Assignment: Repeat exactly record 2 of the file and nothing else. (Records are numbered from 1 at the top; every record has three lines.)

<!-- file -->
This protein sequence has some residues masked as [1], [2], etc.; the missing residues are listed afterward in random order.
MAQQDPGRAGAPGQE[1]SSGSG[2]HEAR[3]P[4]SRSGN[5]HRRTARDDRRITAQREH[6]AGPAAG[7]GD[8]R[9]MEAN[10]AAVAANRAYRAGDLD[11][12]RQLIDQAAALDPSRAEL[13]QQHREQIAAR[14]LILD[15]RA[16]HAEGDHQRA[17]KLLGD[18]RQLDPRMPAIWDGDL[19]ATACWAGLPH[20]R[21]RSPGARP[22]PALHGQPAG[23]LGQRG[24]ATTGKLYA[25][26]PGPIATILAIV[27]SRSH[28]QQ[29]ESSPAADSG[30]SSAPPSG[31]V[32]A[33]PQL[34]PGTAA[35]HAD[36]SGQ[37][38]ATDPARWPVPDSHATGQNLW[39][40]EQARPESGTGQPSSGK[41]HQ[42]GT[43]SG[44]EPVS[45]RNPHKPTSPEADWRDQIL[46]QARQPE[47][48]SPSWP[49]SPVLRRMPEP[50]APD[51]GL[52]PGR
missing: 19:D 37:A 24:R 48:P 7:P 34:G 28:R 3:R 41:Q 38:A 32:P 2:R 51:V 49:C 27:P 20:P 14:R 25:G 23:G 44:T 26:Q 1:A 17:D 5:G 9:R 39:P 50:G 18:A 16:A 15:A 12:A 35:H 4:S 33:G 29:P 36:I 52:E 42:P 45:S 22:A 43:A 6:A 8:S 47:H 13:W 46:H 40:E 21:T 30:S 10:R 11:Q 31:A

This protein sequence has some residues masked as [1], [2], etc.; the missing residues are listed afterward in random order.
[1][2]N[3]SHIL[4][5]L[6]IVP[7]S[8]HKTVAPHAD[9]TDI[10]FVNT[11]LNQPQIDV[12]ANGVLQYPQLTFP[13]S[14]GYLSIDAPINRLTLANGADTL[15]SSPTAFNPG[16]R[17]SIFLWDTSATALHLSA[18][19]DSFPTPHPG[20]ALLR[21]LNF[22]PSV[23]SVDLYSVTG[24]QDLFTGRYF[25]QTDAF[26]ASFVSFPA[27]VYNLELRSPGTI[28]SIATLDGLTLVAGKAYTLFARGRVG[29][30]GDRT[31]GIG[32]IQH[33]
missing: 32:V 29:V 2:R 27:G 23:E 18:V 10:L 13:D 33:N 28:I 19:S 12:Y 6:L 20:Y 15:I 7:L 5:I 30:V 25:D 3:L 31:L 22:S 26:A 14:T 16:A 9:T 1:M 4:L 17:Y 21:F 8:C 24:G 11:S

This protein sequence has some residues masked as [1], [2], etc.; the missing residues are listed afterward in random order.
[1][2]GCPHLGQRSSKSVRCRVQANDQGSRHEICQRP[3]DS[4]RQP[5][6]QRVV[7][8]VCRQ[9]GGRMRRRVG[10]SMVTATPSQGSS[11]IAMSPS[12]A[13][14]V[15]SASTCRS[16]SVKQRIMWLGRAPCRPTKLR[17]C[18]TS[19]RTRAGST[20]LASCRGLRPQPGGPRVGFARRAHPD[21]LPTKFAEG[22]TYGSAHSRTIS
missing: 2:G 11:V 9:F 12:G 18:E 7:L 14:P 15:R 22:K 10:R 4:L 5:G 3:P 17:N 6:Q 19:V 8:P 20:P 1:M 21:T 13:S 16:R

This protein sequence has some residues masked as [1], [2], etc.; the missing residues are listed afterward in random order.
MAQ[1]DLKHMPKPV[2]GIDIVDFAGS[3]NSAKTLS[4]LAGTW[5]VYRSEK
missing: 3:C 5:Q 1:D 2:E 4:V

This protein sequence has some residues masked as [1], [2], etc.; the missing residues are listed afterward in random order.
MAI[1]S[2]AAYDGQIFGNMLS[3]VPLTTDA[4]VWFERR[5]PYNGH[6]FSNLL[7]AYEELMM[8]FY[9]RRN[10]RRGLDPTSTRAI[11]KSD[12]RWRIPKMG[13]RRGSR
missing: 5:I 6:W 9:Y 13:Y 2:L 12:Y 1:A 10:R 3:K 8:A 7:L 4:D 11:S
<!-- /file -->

This protein sequence has some residues masked as [1], [2], etc.; the missing residues are listed afterward in random order.
[1][2]N[3]SHIL[4][5]L[6]IVP[7]S[8]HKTVAPHAD[9]TDI[10]FVNT[11]LNQPQIDV[12]ANGVLQYPQLTFP[13]S[14]GYLSIDAPINRLTLANGADTL[15]SSPTAFNPG[16]R[17]SIFLWDTSATALHLSA[18][19]DSFPTPHPG[20]ALLR[21]LNF[22]PSV[23]SVDLYSVTG[24]QDLFTGRYF[25]QTDAF[26]ASFVSFPA[27]VYNLELRSPGTI[28]SIATLDGLTLVAGKAYTLFARGRVG[29][30]GDRT[31]GIG[32]IQH[33]
missing: 32:V 29:V 2:R 27:G 23:E 18:V 10:L 13:D 33:N 28:I 19:S 12:Y 6:L 20:Y 15:I 7:L 5:I 30:V 25:D 3:L 31:L 22:S 26:A 14:T 16:A 9:T 1:M 4:L 17:Y 21:F 8:C 24:G 11:S